Welcome to Plumi 4.5

Plumi 4.5 was soft-launched at the beginning of the year. Now that it’s been running smoothly for a while, we’d love to introduce you to all the new features and improvements.

New User Interface

demo-screenshot-thumb

The first thing you’ll notice about Plumi 4.5 is the beautiful new skin. We’ve left the old layout inherited from older versions of Plone behind. Right out of the box you will be pleased to see a shiny new visual theme, with a grid-layout and contemporary styling, just right for a video sharing site.

On the front page of the new Plumi skin you can view all the latest videos that have been uploaded, plus feature a video in the slot on top, ready to play back using mediaelement.js player – an HTML5 player that will work in any modern browser. We’re re-worked templates throughout the site, making improvements to UI, with more planned for the future.

Diazo

You can also customise Plumi’s visual theme for your own needs, and in Plumi 4.5 it is easier using a new implementation of the Diazo theming engine and plone.app theming. Diazo allows you to apply a theme contained in a static HTML web page to a dynamic website created using any server-side technology. With Diazo, you can take an HTML wireframe created by a web designer and turn it into a theme for Plumi.

Mobile Friendly Adaptive Layout

The site is designed to adapt to different screen sizes, and videos will play back on both Android and iOS devices.

New Video Publishing Form

publishA new video publishing form makes it even easier for users to upload video to a Plumi site. Just drag’n’drop or click browse to select a video file, and watch it upload in the new progress indicator, while you add metadata to your video.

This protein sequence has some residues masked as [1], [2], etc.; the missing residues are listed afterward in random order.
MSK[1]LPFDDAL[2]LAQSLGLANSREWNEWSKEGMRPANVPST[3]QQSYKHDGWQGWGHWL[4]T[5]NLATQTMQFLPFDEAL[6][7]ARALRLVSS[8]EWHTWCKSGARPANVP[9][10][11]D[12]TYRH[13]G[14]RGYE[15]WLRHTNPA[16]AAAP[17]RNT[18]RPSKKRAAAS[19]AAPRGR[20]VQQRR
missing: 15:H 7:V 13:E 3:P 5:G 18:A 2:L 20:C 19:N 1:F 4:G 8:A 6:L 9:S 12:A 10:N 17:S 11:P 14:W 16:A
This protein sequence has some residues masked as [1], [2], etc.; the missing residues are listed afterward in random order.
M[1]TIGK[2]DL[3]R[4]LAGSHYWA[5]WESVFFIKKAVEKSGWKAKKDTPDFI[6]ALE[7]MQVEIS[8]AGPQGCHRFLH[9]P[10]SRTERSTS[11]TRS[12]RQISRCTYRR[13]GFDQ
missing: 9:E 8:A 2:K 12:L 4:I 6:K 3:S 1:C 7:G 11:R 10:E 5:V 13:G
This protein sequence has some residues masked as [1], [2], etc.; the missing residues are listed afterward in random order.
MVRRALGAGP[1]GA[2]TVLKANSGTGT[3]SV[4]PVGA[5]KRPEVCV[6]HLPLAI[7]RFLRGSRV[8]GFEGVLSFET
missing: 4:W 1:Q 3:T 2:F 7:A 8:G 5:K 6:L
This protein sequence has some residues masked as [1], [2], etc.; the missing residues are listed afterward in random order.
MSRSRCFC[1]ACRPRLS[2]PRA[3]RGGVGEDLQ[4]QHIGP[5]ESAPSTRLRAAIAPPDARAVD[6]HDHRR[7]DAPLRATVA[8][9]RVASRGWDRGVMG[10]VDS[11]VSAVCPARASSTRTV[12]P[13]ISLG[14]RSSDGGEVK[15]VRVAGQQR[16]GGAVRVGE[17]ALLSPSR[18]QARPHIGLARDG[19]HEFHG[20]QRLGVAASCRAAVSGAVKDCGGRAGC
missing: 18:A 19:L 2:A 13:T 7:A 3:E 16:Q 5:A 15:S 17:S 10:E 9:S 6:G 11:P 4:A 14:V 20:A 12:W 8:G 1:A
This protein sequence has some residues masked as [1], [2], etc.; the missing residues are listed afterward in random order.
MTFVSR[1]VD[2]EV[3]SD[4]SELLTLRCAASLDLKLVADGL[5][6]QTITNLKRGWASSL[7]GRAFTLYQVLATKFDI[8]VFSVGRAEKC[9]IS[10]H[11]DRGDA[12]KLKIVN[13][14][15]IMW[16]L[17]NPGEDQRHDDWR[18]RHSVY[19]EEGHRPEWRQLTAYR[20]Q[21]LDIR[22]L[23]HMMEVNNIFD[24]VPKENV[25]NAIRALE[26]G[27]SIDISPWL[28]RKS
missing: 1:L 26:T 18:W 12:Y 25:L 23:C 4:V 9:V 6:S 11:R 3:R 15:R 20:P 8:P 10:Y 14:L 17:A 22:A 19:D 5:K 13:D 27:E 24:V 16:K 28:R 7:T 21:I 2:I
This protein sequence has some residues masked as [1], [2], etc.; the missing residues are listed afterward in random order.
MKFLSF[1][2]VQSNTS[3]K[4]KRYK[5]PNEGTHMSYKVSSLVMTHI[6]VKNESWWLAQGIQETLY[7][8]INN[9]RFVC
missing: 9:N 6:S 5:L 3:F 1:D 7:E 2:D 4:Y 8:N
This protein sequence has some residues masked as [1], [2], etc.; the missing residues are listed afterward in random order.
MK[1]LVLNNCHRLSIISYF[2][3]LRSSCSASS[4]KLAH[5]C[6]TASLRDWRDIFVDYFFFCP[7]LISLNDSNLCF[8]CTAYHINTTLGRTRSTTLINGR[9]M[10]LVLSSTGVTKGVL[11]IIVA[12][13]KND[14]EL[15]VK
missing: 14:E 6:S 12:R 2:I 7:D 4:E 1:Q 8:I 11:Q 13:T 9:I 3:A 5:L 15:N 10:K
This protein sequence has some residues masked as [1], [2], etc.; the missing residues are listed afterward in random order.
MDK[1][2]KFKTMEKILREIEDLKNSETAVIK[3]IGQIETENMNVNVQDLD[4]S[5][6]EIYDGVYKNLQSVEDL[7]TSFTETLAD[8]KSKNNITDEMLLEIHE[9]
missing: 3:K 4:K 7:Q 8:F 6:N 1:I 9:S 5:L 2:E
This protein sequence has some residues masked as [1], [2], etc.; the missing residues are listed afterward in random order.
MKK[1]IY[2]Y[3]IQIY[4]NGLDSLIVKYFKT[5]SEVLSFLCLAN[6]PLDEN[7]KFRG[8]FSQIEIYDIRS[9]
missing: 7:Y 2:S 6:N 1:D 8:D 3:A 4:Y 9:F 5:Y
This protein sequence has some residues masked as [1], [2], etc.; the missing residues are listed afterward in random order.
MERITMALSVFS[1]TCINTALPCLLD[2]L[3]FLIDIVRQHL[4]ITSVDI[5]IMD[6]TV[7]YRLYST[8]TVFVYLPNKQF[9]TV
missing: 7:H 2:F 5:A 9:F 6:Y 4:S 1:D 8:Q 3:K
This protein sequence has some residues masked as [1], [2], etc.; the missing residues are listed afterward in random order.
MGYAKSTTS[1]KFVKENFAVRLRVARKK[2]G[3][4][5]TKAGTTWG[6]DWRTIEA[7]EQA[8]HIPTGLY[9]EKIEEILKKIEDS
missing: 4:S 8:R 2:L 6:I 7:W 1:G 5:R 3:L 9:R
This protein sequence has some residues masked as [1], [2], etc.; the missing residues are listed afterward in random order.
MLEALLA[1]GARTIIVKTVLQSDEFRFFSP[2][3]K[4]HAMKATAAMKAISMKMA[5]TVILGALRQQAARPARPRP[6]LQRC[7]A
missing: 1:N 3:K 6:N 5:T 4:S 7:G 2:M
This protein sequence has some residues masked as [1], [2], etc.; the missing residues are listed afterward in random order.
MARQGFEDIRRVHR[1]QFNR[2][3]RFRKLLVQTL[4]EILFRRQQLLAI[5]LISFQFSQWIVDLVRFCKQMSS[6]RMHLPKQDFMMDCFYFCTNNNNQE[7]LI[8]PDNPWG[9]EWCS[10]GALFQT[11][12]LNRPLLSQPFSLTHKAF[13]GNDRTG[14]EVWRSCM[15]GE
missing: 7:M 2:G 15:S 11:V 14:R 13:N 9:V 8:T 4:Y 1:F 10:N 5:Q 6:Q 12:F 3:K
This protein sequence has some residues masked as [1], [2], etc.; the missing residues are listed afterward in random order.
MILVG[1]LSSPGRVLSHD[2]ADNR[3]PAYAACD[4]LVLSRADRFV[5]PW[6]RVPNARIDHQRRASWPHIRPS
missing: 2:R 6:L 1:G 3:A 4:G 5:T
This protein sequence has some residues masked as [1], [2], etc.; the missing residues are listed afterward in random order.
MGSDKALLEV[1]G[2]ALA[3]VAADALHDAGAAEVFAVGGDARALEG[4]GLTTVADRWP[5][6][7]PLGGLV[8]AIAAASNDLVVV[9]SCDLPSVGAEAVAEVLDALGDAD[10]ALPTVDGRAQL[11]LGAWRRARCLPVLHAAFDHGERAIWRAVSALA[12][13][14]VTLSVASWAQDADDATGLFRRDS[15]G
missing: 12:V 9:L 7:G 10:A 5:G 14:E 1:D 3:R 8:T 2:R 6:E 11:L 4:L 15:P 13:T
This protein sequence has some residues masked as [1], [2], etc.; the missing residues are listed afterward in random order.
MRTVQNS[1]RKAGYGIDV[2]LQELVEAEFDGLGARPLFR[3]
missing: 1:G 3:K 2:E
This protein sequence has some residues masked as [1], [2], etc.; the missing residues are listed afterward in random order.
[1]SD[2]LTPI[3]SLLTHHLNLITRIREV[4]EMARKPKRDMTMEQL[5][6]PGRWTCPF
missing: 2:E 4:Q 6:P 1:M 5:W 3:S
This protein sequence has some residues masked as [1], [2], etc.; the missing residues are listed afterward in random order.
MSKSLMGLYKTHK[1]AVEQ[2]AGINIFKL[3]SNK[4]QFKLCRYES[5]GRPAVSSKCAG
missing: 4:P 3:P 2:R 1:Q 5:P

You can click over to another dynamically loaded page as you upload, where you can categorise the film and add a Creative Commons license.

Subtitling Using Amara

We have integrated Amara (formerly Universal Subtitles) which allows users of your Plumi site to easily add or view subtitles for each video, created or attached to the video using the Amara system. Watch the video above to learn more about how easy it is to use Amara, which is a powerful addition to Plumi in terms of accessibility, and use in multi-lingual websites.

Other Improvements

Other fixes and improvements since our last stable release (Plumi 4.4) include replacing gunicorn with uwsgi, making upload of large files more stable, removing views/downloads from the <iframe>, fixing fullscreen video playback, removal of the obsolete callouts content type, and updating mediaelement.js.

Plumi Roadmap

We are looking forward to a 4.5.1 release that may include some more work on templates, followed by 4.6 in which we plan to integrate videos that are hosted on other sites, and new features designed to enhance the ability to use Plumi for social change impact.

You can read the full list of Plumi features here.

 

Plumi is Critical for the Commons

Via Unweb.me

We are excited to write about www.criticalcommons.org going live after smooth cooperation between Anna Helme, Steve Anderson, Erik Loyer and Unweb.me. The new version adds significant improvements to the overall functionality and stability of the site, plus allows easy uploading of media files and commentaries.

criticalcommons.org main page

Critical commons is a video site built on Plumi. It is a collaborative online teaching tool for cinema studies, and a project designed to push the boundaries of fair use in an educational context.

Critical Commons was initiated by the University of Southern California School of Cinematic Arts Institute for Multimedia Literacy, and was officially launched in 2009 at the Digital Media and Learning and Open Video Alliance conferences. It was originally built by EngageMedia and Infinite Recursion on an earlier version of Plumi.

Functionality

On Critical Commons an educator can upload clips, attach commentaries and build lectures based on these clips. Other users can add commentaries to existing clips throughout the library. Clips can be embedded in other websites and, at the same time, it serves as a media repository forScalar, an open-source media-rich scholarly publishing platform.